Thanks, Tom–if there’s one thing I’ve learned in my life, it’s that TV won’t steer you wrong!
Exactly. It’s a pity that people don’t watch more of it. Unlike the Internet, which has its subversive side,TV’s only reason to be is to keep us well-informed. As Joe Friday, paragon of virtue, put it, “Just the facts, ma’am.”
Yeah, there are very few television programs I watch (and two of those are cartoons I watch with my kids–Green Lantern rocks!), although immediately after college my roommate and I watched sleazy talkshows and 90210 with a passion that bordered on mania.
Your use of “Dragnet” to illustrate the rigidity of television is very apt. However, I once saw on Dragnet perhaps the most realistic depiction of LSD use I’ve ever seen on television. Friday & Col. Potter have this hippie at the station. The hippie is tripping balls on LSD (which is not at this point illegal, apparently).
“Have a seat in the chair,” one of the cops tells him.
Says the dosed flower-child: “Man, I AM the chair!”
It’s absolutely brilliant. For those who haven’t seen it, see it. You will not be disappointed.
I agree with crubin (she’s a smart lady) I think you should read lots of books to your kids (doesn’t matter the cost) I also think you should let them outside, let them chase bugs, make mudpies, etc. I attended a class when I worked at a pre-school on the evils of coloring books….said it hindered their imagination…When I was little I used to live for the new box of colors and a new coloring book!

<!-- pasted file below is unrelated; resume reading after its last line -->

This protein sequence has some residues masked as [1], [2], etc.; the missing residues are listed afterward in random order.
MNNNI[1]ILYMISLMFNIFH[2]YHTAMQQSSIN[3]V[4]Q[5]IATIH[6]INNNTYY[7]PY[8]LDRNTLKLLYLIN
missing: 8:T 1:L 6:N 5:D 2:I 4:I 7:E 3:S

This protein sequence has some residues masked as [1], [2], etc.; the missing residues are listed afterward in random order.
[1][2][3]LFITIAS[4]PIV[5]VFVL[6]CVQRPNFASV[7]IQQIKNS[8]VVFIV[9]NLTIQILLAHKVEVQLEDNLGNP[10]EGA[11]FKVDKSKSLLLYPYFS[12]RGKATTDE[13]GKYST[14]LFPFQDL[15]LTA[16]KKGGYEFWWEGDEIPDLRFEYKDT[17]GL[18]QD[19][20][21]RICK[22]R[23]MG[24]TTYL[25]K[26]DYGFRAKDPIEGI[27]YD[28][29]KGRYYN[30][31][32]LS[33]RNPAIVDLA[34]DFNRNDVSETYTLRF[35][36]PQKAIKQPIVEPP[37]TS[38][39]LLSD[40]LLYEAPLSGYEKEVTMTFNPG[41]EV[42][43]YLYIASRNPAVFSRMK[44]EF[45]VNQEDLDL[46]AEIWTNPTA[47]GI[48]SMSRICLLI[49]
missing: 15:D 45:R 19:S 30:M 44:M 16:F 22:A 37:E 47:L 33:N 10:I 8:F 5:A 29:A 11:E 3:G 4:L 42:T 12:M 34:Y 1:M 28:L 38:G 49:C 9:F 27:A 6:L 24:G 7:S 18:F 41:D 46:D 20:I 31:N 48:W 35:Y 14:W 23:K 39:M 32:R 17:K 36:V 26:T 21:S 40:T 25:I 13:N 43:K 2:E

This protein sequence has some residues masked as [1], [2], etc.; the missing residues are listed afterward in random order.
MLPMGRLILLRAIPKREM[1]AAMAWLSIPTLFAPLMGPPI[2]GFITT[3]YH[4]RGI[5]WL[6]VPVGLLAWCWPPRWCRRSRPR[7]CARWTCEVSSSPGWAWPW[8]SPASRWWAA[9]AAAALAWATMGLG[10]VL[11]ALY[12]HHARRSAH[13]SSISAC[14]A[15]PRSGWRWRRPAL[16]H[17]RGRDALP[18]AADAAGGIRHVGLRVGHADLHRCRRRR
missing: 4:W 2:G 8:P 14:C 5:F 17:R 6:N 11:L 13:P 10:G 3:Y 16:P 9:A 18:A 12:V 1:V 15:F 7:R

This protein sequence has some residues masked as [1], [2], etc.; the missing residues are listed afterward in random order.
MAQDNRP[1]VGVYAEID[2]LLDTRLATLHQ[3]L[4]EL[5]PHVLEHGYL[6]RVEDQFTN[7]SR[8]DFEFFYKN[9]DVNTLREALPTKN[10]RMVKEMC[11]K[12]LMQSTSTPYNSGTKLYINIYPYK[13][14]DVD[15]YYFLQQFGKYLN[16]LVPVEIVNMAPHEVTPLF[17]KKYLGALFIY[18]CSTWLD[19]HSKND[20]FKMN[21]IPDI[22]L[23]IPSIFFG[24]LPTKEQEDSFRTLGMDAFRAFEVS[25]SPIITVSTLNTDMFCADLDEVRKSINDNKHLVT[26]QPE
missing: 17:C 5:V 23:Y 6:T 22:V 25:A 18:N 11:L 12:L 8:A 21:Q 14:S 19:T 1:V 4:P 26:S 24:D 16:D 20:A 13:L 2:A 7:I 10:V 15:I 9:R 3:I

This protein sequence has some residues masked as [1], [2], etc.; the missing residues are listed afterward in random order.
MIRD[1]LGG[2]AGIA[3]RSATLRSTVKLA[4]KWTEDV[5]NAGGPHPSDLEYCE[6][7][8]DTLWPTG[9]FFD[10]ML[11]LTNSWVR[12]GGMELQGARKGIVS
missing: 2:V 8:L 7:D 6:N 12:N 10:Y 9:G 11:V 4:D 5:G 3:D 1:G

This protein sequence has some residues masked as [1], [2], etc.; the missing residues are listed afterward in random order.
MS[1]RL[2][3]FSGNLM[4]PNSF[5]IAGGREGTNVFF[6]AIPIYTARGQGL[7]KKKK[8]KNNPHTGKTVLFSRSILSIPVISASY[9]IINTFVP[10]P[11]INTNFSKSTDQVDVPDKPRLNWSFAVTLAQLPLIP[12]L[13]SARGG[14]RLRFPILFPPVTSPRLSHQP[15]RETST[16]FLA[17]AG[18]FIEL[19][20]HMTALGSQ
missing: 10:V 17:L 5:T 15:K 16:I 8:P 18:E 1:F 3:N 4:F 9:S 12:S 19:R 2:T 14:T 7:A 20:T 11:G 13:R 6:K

I was the world’s shittiest colorer. I couldn’t stay in the lines to save my life, and that was literally the least of my coloring woes.
My mom read to me quite a bit, but I think (and I’m being serious) that I owe my vocabulary to comic books. Those Marvel villains like Dr. Doom or the Red Skull couldn’t say a sentence without throwing in about fifteen $3 words.
I could read when I was two years old. No shit. Without Dr. Titzer or any other outside help -unless dealing with an untreated bi-polar mother and running from a sadistic older sister could be considered help. It’s called hyperlexia, and there’s no real explanation for how it happens or why. I can’t remember learning to read, but as far back as I can remember I read everything I could see in print. At five years old I could read at a college freshman level. That and $4.50 will get you a Starbucks. I did get one special privilege for my reading abilities though. I was allowed to peruse and borrow books from the regular library (the under 12s were restricted to the children’s section of the library in those days.) The library was a lifesaver for me in more ways than one.